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Posted October 18, 2013
This is one of several books I bought for ID prairie veg. It isn't as useful for ID as I thought it would be from the book description because (1) the line drawings are more general in nature; (2) written descriptions don't indicate "peculiarities" that would distinguish i.e., one aster from another, this would need to be inferred. However the eco notes, describing habitat, may help eliminate species.
I think the books with photos at least 3" x 5" ("Tallgrass Prairie Wildflowers, A Falcon Field Guide, A Nature Conservancy Book, D. Ladd rand F. Oberle) are most useful for truly seeing if "this is the one". If you can find a book which has photos of similar species together ("Roadside Plants and Flowers, A Travelers Guide to the Midwest and Great Lakes Area, M Edsall, University of Wisconsin Press)and has notes on distinguishing characteristics. I also find its useful to learn to identify which family a plant is in before scanning pictures to ID the species. Dichotomous keys are good for that IF they don't get too technical. Find a book with family keys first before the species keys. This may be obvious but some "upland" species are found in the wetland and vice verse so depending upon where you are you may need at least two books; one for wetland veg and one for the prairie community (i.e., tallgrass). In addition, some plant books are limited to "wildflowers" and you may of missed that window.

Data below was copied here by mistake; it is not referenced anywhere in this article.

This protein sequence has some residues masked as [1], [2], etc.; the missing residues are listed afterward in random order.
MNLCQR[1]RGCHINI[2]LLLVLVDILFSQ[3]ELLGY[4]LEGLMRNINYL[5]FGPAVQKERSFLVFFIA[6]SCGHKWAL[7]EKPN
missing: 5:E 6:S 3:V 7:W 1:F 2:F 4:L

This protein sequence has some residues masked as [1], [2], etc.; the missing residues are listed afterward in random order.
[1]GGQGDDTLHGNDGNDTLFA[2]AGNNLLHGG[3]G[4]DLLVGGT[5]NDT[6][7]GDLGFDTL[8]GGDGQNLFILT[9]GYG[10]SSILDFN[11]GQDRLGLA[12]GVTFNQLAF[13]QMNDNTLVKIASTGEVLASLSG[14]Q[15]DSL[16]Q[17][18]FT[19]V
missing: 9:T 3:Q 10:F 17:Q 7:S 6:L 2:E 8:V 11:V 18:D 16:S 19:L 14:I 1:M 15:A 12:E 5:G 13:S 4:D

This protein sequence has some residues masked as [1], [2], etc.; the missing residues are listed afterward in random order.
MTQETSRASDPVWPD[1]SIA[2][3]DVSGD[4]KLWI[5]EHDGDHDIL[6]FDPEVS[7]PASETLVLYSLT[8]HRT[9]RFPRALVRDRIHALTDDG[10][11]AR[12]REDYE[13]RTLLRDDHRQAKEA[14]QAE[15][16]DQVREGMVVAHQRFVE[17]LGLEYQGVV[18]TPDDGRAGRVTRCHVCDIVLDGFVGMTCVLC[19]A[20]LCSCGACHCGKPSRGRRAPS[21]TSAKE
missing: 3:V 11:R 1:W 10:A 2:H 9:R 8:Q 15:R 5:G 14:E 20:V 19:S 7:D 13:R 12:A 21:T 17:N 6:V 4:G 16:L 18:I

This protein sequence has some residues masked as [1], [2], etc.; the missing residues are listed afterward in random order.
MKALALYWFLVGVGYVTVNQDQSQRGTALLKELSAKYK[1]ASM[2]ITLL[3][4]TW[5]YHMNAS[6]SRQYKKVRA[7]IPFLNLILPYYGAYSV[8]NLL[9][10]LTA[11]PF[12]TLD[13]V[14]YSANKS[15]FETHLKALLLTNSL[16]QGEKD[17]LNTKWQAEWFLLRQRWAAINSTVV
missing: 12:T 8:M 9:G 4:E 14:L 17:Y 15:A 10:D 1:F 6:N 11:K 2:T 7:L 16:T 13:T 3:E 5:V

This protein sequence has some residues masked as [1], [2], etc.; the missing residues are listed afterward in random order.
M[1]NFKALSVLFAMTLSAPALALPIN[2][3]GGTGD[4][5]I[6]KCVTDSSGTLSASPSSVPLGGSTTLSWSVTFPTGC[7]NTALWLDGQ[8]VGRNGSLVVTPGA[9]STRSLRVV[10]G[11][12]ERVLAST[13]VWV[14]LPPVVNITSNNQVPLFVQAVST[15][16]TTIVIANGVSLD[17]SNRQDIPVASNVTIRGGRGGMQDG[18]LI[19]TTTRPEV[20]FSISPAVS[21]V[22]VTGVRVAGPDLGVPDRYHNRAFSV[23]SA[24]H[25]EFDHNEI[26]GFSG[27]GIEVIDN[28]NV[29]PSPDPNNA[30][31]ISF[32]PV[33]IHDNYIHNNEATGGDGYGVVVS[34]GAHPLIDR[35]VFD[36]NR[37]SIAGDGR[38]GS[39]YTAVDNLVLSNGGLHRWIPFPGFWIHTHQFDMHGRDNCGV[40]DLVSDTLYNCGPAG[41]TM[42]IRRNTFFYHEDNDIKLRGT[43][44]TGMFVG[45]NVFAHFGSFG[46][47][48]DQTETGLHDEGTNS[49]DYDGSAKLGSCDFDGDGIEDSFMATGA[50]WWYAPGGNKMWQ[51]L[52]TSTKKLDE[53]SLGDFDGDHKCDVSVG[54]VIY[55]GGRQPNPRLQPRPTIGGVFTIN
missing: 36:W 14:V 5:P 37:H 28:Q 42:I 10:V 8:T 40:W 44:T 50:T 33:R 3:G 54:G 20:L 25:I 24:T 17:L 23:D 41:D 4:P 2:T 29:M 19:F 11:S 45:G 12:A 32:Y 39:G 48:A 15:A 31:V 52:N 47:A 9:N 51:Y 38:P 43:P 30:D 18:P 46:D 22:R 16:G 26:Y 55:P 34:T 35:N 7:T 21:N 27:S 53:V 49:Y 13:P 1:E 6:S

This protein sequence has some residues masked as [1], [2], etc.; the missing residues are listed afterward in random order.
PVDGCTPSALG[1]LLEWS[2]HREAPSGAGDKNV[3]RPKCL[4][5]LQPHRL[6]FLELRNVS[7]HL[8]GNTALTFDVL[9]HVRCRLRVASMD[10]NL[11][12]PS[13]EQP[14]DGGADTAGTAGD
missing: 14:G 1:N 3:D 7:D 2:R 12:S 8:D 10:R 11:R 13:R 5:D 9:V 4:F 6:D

In the fall of the year I use a book that identifies plants by their persistent seed heads and stalks. Its also a good idea to get a book with photos of both the identifying feature (usually flower or seed head) and the entire plant ("Wildflwers of Wisconsin and the Great Lakes region, A Comprehensive Field Guide", second edition, Black and Judzieqicz, University of Wisconsin Press).